April 23, 2021 by Susan Cosier
A city, as defined by Australian archeologist Vere Gordon Childe in the 1950s, is a densely populated settlement. It has monumental buildings. Its people create art and writing and use money and taxes. They trade across long distances, create surplus goods, and exist in a complex social hierarchy.
Every urban center, whether it existed 9,000 years ago or thrives today, has its own unique history, writes Annalee Newitz, a science, technology, and culture journalist, in “Four Lost Cities: A Secret History of the Urban Age.” Yet no matter why they form or how they flourish, all cities experience the same fate: They perish.
“It’s terrifying to realize that most of humanity lives in places that are destined to die," Newitz writes. Some archaeologists claimed to have found so-called lost cities covered in sand or vines, a fate ripe for adventure stories and mythology. Those places, however, were more often simply abandoned: "The myth of the lost city obscures the reality of how people destroy their civilizations."
The four ancient cities Newitz focuses on "shared a common point of failure," they write. "Each suffered from prolonged periods of political instability coupled with environmental crisis.” Each one also offers lessons about how to live with other people, how to exist within the natural world, and how to adapt to shifting political landscapes and environmental conditions.
Newitz spotlights four places built up and deserted on different continents over millennia. They couple historical descriptions with firsthand accounts from each of these locales, often highlighting the work of anthropologists and archaeologists conducting cutting-edge research into how these ancient societies grew and withered.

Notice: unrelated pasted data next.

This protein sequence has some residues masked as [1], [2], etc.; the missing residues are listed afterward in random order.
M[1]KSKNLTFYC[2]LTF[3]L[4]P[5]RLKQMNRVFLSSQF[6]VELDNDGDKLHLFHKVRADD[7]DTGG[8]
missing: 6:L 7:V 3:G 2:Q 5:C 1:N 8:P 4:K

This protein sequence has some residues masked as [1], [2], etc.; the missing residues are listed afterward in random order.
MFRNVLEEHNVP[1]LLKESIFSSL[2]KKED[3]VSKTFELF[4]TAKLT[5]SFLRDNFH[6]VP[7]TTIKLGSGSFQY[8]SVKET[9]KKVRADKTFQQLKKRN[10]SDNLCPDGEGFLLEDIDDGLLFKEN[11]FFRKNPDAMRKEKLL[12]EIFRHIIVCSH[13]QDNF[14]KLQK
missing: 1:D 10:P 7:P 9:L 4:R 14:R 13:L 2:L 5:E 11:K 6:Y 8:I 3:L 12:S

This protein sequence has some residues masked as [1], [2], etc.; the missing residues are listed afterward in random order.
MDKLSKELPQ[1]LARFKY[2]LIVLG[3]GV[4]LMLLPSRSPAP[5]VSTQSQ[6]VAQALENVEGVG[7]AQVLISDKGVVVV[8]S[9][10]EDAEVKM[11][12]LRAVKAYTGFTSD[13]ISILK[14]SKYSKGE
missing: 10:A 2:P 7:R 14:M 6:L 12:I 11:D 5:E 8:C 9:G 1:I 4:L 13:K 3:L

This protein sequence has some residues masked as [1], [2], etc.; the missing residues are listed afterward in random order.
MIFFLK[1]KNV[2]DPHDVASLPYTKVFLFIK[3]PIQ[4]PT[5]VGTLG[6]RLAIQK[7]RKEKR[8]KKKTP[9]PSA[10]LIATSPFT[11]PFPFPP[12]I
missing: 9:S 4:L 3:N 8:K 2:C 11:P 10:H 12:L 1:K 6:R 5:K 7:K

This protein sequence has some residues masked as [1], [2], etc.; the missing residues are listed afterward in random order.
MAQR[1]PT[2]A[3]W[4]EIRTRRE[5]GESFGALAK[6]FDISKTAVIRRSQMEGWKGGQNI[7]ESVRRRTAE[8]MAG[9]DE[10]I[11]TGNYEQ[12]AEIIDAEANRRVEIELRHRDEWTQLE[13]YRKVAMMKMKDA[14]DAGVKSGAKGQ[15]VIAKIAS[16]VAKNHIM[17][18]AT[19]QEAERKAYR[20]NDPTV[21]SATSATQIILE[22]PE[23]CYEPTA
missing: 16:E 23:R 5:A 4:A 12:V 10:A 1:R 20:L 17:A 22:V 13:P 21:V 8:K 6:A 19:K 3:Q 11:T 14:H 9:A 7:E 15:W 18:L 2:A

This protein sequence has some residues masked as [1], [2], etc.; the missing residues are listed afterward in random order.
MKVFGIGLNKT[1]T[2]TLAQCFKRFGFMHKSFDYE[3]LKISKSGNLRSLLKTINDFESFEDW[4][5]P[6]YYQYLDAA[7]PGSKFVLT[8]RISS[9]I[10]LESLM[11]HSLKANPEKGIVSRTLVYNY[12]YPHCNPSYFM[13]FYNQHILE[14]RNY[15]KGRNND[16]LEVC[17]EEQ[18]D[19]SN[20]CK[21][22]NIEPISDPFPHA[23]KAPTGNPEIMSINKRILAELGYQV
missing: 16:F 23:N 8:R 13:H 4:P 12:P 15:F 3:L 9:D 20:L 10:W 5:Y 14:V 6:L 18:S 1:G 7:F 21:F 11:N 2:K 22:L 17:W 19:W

Descendants of nomadic tribes lived from about 7100 to 5700 B.C. in central Turkey’s Çatalhöyük, one of the world’s first cities. Described by some archaeologists as a collection of villages, the city bustled with activity before succumbing to flooding and rising frustrations between neighbors. Entrepreneurs from a number of social classes thrived for centuries in the Roman city of Pompeii before Mount Vesuvius buried it in volcanic ash in 79 A.D. Cambodia’s Angkor (roughly 800 to 1431 A.D.), once the capital of the Khmer Empire, relied on a massive network of canals and retention ponds built by indentured servants or slaves before eventually dissolving due to conflicts with an indebted workforce and failed infrastructure. And along the Mississippi River’s floodplains, the city of Cahokia (approximately 1050 to 1350 AD) attracted people from all over the region who gathered for religious and cultural ceremonies, its populaton possibly dispering as leaders became more authoritarian and a changing climate may have caused drought and famine.
Newitz tells fascinating stories about the people in these metropolises and how researchers came to understand how they lived their lives. Many of the discoveries are a result not just of traditional archaeological investigations, but also of new technologies and analytical methods.
Female figurines that archaeologists continue to unearth in Çatalhöyük, for example, illustrate a belief system that appears to have spread across the region, and evidence of fires set over time helps demonstrate how the city changed over its nearly 1,500-year history. In Pompeii, researchers are using “big data” — the aggregation of many smaller datasets into a larger collection — to build a more complete picture of everyday life there.
Data-driven archaeology makes use of everything from markings on rock to inscriptions on paper. Analysis of wear on street stones and curbs in Pompeii
can yield a wealth of information: Grooves made by thousands of vehicles moving through the streets, for example, indicate standardized spaces between carriage wheels. Cutouts on high curbs that kept pedestrians from stepping in sewage flowing through the streets show that Romans likely drove on the right side of the road. Sarah Levin-Richardson, an archaeologist at the University of Washington in Seattle, studied pornographic graffiti in Pompeii and found that a lot of it was written by women who took pride in their trade as former slaves turned sex workers.